Home News and Features North Branch Nature Center: Enriching and Changing Lives

North Branch Nature Center: Enriching and Changing Lives

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Lily Page of Berlin shows off the boat she made of natural materials for a race in the North Branch. Photo by Tom McKone.
“My life was very much changed by experiences I had here.” 

— Naturalist Sean Beckett
The attractive wooden sign motorists pass on Elm Street as they drive north out of Montpelier only hints at what the North Branch Nature Center is about. The second sign below suggests there’s more: “Trails Always Open.”

During four visits this summer, I heard many descriptors that didn’t fit on the sign: beautiful, wonderful, fun, relaxing, engaging, magical, vital, vibrant, tranquil. … “North Branch is my second home,” one man told me. “It’s my favorite place in Montpelier,” said one woman, and “It’s a big part of our family life,” said another.

To hundreds of people in central Vermont and beyond, the nature center is a gem that has enriched their lives and, in some cases, changed them.

“As a teen, I took a naturalist trip with North Branch to Costa Rica,” naturalist Sean Beckett said, adding that after the trip he joined the center’s teen birding club. “That put me on a trajectory of building a relationship with nature. It became the centerpiece of my life. … I wanted my career to be in helping people make those connections with nature, giving people experiences that could change their lives in the same way that happened with me.”

Growing up in Williston and now the program director at North Branch, Beckett majored in biology at Vassar College and worked in many places before deciding to return home to Vermont to take a position at the same place that started him on his journey.

While some stories, like Beckett’s, are dramatic, others are about quality of life: walks to enjoy wildflowers, attending bird banding demonstrations or programs, wading in the North Branch of the Winooski River in summer or snowshoeing on trails in winter. Casual visitors usually like the center; however, those who come back, join programs and activities, and get to know people often get hooked. Many people are in love with the place.

From a Small Acorn a Great Oak Grows

The North Branch Nature Center opened in 1996 as a satellite program of the Vermont Institute of Natural Science, located first in Woodstock and then in Quechee. It took over the Brown sheep farm, including an 1800s farmhouse. A decade later, the nature center split off and became an independent nonprofit organization run by two employees and dozens of volunteers. Chip Darmstadt served as the executive director from 1996 until this spring, when Naomi Heindel took over.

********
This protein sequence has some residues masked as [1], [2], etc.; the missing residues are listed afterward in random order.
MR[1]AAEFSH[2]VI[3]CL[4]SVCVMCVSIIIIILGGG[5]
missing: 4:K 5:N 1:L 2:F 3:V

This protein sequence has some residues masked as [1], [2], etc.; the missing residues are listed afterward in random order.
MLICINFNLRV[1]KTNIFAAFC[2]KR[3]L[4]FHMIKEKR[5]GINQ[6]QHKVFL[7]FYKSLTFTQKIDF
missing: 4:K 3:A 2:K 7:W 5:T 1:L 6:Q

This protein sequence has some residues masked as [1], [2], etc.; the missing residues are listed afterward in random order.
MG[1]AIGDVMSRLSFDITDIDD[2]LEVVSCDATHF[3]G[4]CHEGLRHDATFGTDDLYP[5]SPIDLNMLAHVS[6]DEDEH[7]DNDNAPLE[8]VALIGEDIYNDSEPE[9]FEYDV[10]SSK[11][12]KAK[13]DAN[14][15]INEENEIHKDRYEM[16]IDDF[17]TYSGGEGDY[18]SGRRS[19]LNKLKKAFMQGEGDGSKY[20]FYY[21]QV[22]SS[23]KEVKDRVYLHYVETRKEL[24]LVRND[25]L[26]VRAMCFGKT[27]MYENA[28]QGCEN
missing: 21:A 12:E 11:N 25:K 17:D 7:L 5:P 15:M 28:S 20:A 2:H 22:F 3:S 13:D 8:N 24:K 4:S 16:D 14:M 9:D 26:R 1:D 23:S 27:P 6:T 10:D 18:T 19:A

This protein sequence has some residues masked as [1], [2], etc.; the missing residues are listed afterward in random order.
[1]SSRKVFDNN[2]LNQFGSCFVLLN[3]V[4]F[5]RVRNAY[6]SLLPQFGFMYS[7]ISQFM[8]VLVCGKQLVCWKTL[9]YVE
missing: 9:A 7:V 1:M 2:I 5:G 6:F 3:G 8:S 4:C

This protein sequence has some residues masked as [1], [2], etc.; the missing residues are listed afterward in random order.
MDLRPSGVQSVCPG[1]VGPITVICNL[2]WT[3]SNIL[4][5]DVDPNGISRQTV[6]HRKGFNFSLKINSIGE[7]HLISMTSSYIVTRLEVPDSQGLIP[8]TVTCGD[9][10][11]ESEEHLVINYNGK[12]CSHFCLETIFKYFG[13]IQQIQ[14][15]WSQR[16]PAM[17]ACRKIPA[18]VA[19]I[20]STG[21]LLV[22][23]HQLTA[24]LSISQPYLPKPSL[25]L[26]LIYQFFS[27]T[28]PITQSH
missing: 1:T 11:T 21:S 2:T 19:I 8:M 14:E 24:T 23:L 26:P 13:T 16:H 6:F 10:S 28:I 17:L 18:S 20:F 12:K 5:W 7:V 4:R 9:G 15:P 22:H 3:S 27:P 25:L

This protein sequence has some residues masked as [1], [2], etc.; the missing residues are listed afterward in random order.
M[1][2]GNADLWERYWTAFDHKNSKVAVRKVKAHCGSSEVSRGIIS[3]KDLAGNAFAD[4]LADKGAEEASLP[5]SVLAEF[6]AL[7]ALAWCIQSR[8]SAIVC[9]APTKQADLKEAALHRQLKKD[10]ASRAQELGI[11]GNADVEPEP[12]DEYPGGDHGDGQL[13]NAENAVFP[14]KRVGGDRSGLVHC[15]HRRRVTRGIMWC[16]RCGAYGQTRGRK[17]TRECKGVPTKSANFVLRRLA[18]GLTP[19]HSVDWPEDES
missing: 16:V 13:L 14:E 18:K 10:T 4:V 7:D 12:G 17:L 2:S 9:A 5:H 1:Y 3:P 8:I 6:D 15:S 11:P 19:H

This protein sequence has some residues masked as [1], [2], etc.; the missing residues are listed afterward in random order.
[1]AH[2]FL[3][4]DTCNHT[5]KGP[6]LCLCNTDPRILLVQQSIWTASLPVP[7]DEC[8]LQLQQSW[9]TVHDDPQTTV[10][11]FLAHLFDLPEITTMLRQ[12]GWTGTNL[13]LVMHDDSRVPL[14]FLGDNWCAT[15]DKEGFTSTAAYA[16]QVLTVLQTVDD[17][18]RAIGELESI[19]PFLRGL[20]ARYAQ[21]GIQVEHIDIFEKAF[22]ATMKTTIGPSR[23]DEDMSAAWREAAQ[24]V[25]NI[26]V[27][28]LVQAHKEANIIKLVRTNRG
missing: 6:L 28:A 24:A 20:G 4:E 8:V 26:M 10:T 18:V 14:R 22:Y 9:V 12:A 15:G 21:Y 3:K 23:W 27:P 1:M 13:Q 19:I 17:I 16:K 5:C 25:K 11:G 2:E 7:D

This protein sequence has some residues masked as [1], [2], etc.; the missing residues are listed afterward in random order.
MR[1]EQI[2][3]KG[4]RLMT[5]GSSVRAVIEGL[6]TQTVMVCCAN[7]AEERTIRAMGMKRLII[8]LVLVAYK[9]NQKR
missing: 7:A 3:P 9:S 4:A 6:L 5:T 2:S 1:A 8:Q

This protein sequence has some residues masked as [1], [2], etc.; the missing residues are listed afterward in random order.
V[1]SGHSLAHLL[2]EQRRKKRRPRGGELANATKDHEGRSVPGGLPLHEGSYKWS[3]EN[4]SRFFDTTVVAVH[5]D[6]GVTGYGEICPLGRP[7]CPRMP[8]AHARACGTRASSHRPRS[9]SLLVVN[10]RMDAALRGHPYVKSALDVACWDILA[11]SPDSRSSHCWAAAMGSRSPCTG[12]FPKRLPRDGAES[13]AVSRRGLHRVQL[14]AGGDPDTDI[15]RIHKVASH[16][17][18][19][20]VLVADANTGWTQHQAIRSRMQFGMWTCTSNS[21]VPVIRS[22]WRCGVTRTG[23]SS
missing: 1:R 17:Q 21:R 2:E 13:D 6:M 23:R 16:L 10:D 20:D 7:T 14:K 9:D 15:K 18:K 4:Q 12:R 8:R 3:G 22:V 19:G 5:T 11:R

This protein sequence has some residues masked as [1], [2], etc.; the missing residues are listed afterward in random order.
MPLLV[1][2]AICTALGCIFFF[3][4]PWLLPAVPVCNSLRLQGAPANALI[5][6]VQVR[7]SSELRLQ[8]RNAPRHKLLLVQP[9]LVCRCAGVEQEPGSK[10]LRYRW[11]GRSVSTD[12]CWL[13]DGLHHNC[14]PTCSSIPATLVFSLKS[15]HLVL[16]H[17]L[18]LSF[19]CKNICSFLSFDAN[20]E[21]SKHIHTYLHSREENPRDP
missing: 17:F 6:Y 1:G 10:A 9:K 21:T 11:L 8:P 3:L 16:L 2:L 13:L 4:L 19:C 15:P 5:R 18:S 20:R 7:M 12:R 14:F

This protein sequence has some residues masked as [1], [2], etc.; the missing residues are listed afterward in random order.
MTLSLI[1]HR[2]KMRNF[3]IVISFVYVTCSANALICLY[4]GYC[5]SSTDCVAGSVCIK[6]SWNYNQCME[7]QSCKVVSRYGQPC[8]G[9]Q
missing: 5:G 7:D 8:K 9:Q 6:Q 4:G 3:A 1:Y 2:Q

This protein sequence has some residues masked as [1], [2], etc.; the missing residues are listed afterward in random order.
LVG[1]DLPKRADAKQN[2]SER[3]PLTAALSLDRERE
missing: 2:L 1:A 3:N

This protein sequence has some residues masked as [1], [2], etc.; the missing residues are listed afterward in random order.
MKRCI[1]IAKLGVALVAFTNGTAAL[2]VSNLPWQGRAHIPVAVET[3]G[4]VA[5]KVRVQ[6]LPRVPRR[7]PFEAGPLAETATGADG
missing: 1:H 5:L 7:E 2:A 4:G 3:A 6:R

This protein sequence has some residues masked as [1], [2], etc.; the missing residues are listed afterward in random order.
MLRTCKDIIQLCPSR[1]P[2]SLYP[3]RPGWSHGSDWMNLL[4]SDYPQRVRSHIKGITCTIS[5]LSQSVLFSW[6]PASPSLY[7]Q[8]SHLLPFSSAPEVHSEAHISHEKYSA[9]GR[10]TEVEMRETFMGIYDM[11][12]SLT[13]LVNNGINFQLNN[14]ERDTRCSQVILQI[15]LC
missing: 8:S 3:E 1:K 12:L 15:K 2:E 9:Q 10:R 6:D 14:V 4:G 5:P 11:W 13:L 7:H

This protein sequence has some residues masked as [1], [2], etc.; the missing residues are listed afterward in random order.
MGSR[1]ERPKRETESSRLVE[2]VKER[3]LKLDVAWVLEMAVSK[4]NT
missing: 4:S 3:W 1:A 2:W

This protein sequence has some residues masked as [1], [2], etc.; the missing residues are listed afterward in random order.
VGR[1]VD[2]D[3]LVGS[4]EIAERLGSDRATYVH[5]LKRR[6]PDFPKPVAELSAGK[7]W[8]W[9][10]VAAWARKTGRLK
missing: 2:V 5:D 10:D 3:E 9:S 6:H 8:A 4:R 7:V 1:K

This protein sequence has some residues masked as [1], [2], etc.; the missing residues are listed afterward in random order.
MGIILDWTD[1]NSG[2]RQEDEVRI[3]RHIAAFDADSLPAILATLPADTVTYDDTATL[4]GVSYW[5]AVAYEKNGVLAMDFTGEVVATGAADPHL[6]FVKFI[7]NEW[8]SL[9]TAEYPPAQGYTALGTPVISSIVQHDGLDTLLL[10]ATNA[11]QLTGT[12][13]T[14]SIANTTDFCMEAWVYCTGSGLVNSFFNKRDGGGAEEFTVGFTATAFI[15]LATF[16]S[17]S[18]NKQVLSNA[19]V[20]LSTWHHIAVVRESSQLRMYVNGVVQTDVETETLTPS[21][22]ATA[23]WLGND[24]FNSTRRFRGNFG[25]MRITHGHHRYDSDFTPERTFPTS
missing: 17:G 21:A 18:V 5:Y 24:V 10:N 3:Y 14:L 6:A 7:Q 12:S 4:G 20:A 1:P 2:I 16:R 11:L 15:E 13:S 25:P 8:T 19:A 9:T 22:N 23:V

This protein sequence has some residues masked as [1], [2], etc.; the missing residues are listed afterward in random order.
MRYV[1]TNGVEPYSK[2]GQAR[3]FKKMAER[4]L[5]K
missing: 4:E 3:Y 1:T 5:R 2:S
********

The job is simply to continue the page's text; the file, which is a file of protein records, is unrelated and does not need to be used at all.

With Darmstadt’s leadership, an active board of directors, a growing staff, and a wealth of dedicated volunteers, the center steadily added programs and enhanced its 28-acre parcel. This phase of the center’s development culminated in 2021, when the Our Future in Nature Capital Campaign reached its goal of $1.6 million. The campaign enabled many improvements, including renovating the barn so it could become a licensed preschool (in 2016), completing an addition that includes a fully accessible community room (in 2017), and weatherizing the original farmhouse to further the center’s net-zero goal (in 2020). 

The nature center now has 15 employees, about 700 members and donors, and a few hundred active volunteers.

Down by the Riverside

The enthusiastic four- and five-year-olds in the Nature’s Canvas camp were down by the river making natural dyes from berries they had collected. They ground the berries with a mortar and pestle, added water and then painted rocks and pieces of cardstock. It was one of several activities they raved about. “Seeing all the different places in nature” and making wood cookies and dragonfly’s eyes — crossed sticks held together by yarn woven in a diamond shape — were other favorites. Except in nature-themed camps, the dragonfly’s eyes are usually called “God’s eyes.” 

“I told my mom how to make dragonfly’s eyes, too,” five-year-old Walter Feldman of Montpelier excitedly told me.

A short distance downstream, the 9–13-year-old group in the Way of the Willow camp told me about writing in journals, building stone buddy benches, and writing and performing songs and a couple of “awesome” plays. A highlight was making a clay-lined fire pit, building a fire, and then making s’mores and popcorn in a Dutch oven. 

“We learned how to use flint and steel to start a fire,” said 11-year-old Tegan Raftery, who lives in Burbank, California, but has attended North Branch summer camps for several years while visiting her grandparents in Vermont. 

The older group also made wood cookies. Griffin Cummings, an AmeriCorps environmental educator and leader of the four–five-year-old group, explained that campers were each given a small slab of round wood to sand and decorate with paint markers. With adult assistance, they drilled a hole in it and then hung it on yarn.